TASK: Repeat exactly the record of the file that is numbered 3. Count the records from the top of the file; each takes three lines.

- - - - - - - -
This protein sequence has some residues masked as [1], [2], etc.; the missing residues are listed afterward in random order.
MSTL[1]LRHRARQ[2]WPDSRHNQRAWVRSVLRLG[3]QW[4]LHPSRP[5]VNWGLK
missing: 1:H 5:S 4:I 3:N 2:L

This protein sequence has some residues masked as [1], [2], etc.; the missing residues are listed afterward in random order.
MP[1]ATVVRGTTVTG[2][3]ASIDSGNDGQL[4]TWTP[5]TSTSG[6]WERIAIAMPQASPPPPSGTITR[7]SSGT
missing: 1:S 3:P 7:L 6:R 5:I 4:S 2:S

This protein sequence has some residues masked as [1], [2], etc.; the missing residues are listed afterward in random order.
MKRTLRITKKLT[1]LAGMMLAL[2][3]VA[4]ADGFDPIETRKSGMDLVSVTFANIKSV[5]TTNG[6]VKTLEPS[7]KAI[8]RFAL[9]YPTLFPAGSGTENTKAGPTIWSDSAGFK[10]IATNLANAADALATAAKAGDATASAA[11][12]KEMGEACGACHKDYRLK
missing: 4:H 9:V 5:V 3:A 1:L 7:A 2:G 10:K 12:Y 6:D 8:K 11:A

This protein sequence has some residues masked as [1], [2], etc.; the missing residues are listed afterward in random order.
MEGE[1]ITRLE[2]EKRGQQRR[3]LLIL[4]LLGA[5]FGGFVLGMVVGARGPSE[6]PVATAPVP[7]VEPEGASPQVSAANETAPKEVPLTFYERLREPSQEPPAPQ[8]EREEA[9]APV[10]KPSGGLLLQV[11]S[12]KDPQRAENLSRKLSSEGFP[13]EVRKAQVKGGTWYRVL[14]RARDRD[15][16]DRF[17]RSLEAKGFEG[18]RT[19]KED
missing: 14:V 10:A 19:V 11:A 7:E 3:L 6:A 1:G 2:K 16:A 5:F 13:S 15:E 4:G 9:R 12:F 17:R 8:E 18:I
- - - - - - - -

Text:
This protein sequence has some residues masked as [1], [2], etc.; the missing residues are listed afterward in random order.
MKRTLRITKKLT[1]LAGMMLAL[2][3]VA[4]ADGFDPIETRKSGMDLVSVTFANIKSV[5]TTNG[6]VKTLEPS[7]KAI[8]RFAL[9]YPTLFPAGSGTENTKAGPTIWSDSAGFK[10]IATNLANAADALATAAKAGDATASAA[11][12]KEMGEACGACHKDYRLK
missing: 4:H 9:V 5:V 3:A 1:L 7:A 2:G 10:K 12:Y 6:D 8:K 11:A